Today's stage was technically a relatively straightforward flat stage, built for sprinters. Well, apart from the fact the riders only knew how long the stage was after it finished! Monty's stage profile will tell you more about what they faced, but it turned out to be 137km - 11km more than the race book!
Now, we often tell you that one of the beauties of women's racing is the fact that when it's flat, the riders make it an excuse for endless attacking, and today's stage demonstrated that perfectly. It really was non-stop action, with a huge range of emotions. Below the jump I'll tell you all about it, but if you watch the video, you'll see how it felt like every single rider in the peloton had a go at attacking off the front at some point in the race. Nicole Cooke was particularly active, and showed a superb return to the top, at the front throughout the race, demonstrating her excellent tactical sense, and having one of the most emotional wins I've seen. She's had a bad couple of years, and this win, her first in over a year, meant a lot to her - and to do it in the biggest women's race of the year (and in the hometown of her sponsors!) just made it even better.
Unfortunately, the stage was marred by a big crash at 50m to go - among the riders taken down were Emma Johansson, who had to walk her bike across the line, and Garmin-Cervélo's Lucy Martin, who ended with a broken wrist, forcing her to leave the race. The first results show that because of the crash, Johansson was originally moved down the GC standings, from 10th to 20th, but Hitec have challenged this decision, and were successful, which is great news and only fair. Other riders hurt were Colavita-Forno d'Asolo's Theresa Cliff-Ryan and Lotto-Honda's Rochelle Gilmore, who is spending the night in hospital - here's to no big injuries and everyone healing fast.
Almost from the start, it was a super-fast race - covering the first 45km in an hour, with attack after attack - solo and group escape attempts and breakaways that were chased down, riders doing everything they could to avoid a bunch sprint.
It was exhausting, but fun to test your rider knowledge, as different riders would explode up the sides out of nowhere, get into little groups, testing, testing, testing.
The biggest break of the day happened at around 15km to go - 11 riders, Emilia Fahlin for HTC-Highroad, Sarah Düster and Noortje Tabak from Nederland Bloeit, Valentina Scandolara (Gauss), Tiffany Cromwell (Hitec), Gloria Presti (Top Girls), Alessandra d'Ettorre (Colavita), Andrea Graus (Kleo), Liesbet de Vocht (Top Sport), Café favourite Marijn de Vries (who tonight blogged eloquently about doubts & decisions in the break).... and Nicole Cooke, who spent a lot of time both on the front and managing the break. They didn't get much time on the peloton, but they kept the gap steady - it was fascinating to see who was there to work, and who to watch!
After working well together for about 10km, the escape artists started attacking each other - Valentina Scandolara gained some distance, but was caught, and then Sarah Düster attacked. After a moment, Cooke chased after, caught her and carried straight on, using every ounce of strength to solo home, hardly looking behind her as she rode the final kilometre through the cobbles of Verona. The finish-line photo shows how much the win meant to her - pure passion.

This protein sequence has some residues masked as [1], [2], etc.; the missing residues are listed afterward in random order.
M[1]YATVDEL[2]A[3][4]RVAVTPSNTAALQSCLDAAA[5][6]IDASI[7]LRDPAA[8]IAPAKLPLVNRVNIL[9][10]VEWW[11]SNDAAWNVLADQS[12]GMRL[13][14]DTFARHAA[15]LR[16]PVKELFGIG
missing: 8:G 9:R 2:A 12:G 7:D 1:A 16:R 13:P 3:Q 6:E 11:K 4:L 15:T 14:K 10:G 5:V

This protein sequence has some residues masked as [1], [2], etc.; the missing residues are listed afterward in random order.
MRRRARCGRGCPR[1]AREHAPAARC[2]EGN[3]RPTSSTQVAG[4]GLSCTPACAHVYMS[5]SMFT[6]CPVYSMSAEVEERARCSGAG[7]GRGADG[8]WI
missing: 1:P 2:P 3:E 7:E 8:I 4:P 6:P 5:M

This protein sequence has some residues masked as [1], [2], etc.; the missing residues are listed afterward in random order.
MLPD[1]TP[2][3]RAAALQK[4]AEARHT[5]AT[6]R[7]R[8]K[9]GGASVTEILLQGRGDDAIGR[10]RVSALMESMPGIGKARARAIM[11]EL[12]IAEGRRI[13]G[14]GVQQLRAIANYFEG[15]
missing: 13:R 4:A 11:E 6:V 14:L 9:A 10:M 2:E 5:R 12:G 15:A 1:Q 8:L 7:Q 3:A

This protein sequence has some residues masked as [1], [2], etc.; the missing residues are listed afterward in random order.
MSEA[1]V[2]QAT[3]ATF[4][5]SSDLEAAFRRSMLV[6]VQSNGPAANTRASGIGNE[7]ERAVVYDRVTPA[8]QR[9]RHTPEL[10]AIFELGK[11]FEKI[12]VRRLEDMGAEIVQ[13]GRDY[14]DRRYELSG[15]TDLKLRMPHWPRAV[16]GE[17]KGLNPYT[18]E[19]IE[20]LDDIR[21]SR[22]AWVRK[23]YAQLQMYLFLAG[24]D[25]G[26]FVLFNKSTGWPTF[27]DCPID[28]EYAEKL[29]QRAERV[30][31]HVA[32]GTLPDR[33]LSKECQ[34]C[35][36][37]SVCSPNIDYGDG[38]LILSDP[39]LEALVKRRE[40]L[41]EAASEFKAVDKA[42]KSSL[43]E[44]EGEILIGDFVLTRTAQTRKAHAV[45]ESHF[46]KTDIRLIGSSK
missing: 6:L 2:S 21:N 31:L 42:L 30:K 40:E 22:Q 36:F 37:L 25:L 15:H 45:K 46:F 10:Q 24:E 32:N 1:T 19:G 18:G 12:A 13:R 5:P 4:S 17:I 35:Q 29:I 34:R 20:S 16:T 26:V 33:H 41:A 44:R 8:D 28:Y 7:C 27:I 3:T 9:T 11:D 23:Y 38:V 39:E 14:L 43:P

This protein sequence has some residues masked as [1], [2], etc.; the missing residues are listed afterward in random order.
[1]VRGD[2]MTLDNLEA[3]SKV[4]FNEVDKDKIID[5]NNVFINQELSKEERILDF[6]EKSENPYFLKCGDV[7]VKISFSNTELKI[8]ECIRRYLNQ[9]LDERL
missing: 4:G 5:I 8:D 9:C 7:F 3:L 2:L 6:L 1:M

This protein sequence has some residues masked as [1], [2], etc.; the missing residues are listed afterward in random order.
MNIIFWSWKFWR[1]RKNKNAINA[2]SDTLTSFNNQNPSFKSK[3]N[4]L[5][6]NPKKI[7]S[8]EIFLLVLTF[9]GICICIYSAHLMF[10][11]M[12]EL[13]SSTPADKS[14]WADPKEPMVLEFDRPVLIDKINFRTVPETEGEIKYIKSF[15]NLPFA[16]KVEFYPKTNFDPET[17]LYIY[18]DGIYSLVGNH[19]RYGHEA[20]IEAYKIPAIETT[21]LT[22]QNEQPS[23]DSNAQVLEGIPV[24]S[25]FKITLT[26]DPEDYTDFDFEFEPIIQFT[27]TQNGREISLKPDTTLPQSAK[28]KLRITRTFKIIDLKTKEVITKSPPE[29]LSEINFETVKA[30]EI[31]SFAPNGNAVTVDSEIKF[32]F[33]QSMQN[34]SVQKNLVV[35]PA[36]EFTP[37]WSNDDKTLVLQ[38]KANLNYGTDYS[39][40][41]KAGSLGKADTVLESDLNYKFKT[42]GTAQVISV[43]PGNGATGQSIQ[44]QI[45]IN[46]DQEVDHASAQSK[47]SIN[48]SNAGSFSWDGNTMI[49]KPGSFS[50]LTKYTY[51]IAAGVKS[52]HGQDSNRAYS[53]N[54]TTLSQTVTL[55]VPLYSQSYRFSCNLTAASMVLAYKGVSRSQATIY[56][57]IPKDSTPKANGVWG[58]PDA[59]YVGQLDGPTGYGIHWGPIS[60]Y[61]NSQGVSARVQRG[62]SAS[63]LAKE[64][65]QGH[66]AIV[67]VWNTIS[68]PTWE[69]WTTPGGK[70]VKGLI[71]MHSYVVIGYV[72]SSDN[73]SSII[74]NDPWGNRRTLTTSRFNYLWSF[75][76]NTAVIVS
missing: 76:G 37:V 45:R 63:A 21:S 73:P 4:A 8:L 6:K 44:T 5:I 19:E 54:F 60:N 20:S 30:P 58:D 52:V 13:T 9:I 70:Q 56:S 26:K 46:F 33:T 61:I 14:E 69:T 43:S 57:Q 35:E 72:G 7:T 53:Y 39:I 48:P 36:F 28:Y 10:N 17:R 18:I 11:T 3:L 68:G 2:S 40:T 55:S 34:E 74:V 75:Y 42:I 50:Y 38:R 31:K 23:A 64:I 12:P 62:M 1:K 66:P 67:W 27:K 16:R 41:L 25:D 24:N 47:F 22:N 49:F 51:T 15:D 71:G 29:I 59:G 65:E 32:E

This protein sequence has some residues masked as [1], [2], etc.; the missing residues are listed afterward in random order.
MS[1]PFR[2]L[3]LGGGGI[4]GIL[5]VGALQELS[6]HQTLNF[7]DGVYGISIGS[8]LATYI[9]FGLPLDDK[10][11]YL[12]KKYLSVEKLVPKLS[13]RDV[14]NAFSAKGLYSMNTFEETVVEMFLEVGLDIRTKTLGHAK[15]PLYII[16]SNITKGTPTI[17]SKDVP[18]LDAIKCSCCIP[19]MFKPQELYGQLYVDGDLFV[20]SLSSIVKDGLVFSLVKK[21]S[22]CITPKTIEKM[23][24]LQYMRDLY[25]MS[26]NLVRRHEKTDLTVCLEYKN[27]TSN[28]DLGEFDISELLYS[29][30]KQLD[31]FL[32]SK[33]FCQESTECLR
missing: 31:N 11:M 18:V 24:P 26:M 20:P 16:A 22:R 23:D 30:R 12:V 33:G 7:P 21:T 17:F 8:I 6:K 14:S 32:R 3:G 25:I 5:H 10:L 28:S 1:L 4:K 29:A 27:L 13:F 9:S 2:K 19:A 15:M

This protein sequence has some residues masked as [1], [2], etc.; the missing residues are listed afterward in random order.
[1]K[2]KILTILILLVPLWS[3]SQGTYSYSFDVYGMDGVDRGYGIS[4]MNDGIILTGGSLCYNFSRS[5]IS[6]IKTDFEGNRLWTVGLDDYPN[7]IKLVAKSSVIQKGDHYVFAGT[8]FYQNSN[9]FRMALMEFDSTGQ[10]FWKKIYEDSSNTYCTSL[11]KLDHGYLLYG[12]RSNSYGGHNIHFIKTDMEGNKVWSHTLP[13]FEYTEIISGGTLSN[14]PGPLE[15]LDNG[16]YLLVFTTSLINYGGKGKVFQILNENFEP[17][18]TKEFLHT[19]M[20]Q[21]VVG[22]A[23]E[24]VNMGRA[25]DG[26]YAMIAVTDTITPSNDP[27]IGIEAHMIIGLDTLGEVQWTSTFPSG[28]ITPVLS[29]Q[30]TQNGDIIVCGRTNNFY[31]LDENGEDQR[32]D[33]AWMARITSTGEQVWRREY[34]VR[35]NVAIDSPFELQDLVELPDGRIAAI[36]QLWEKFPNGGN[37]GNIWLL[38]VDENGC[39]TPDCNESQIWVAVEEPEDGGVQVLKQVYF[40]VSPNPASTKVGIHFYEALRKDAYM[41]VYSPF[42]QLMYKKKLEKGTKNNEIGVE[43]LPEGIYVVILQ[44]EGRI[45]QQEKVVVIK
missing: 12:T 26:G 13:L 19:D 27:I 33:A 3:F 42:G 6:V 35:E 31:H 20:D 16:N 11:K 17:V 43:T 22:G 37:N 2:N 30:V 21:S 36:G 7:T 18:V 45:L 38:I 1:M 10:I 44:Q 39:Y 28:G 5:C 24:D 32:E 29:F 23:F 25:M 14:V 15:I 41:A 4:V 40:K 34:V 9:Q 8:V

Behind Cooke, the escape group had been swallowed up by the peloton, and race leader Marianne Vos (Nederland Bloeit) won the bunch sprint for second, beating Ina-Yoko Teutenberg (HTC-Highroad) into third place and, coming in 4 seconds behind Cooke, easily kept hold of the race leader's jersey.
Top 10, via Cycling Fever
1. Nicole Cooke (GBr) MCipollini-Giambenini, 03:07:15
2. Marianne Vos (Ned) Nederland Bloeit, + 00:03
3. Ina-Yoko Teutenberg (Ger) HTC-Highroad, s.t.
4. Giorgia Bronzini (Ita) Colavita-Forno d'Asolo, s.t.
5. Julia Martissova (Rus) Gauss, s.t.
6. Annemiek van Vleuten (Ned) Nederland Bloeit, s.t.
7. Eleonoa Patuzzo (Ita) Diadora-Pasta Zara, s.t.
8. Sharon Laws (GBr) Garmin-Cervélo, s.t.
9. Monia Baccaille (Ita) MCipollini-Giambenini, s.t.
10. Davina Summers (Aus) Bizkaia Durango, s.t.
The GC and other results are not yet up on the race website - I presume it's still being mulled over, because of the crash, so the initial GC on the CN link may change.
If you're not a regular follower women's cycling, this win is hugely symbolic for Cooke. In 2000, the British Rider burst onto the scene as an über-talented youngster, winning the Junior Road World Championship at age 17, retaining it and winning the Junior World ITT the following year. She won the Giro Donne in 2004, when she was just 21, and in her time has won pretty much every big race except the Tour de l'Aude, culminating with the extraordinary double of Olympic road race and road world champion in 2008. This was followed by the most ridiculous case of the rainbow curse (read all about it here). She did win a stage in the 2009 Emakumeen Bira, and the overall at 2009's Giro del Trentino, but this is her first win since last year's Emakumeen Bira ITT. She moved to the Italian super-team of MCipollini-Giambenini for 2011, and we saw her on the front of the peloton chasing the escape on Giro's stage 3, but it's fantastic that she has finally got a win.
As always, we'll add more information as it comes through into the comments - and anything you see, please add it in as well.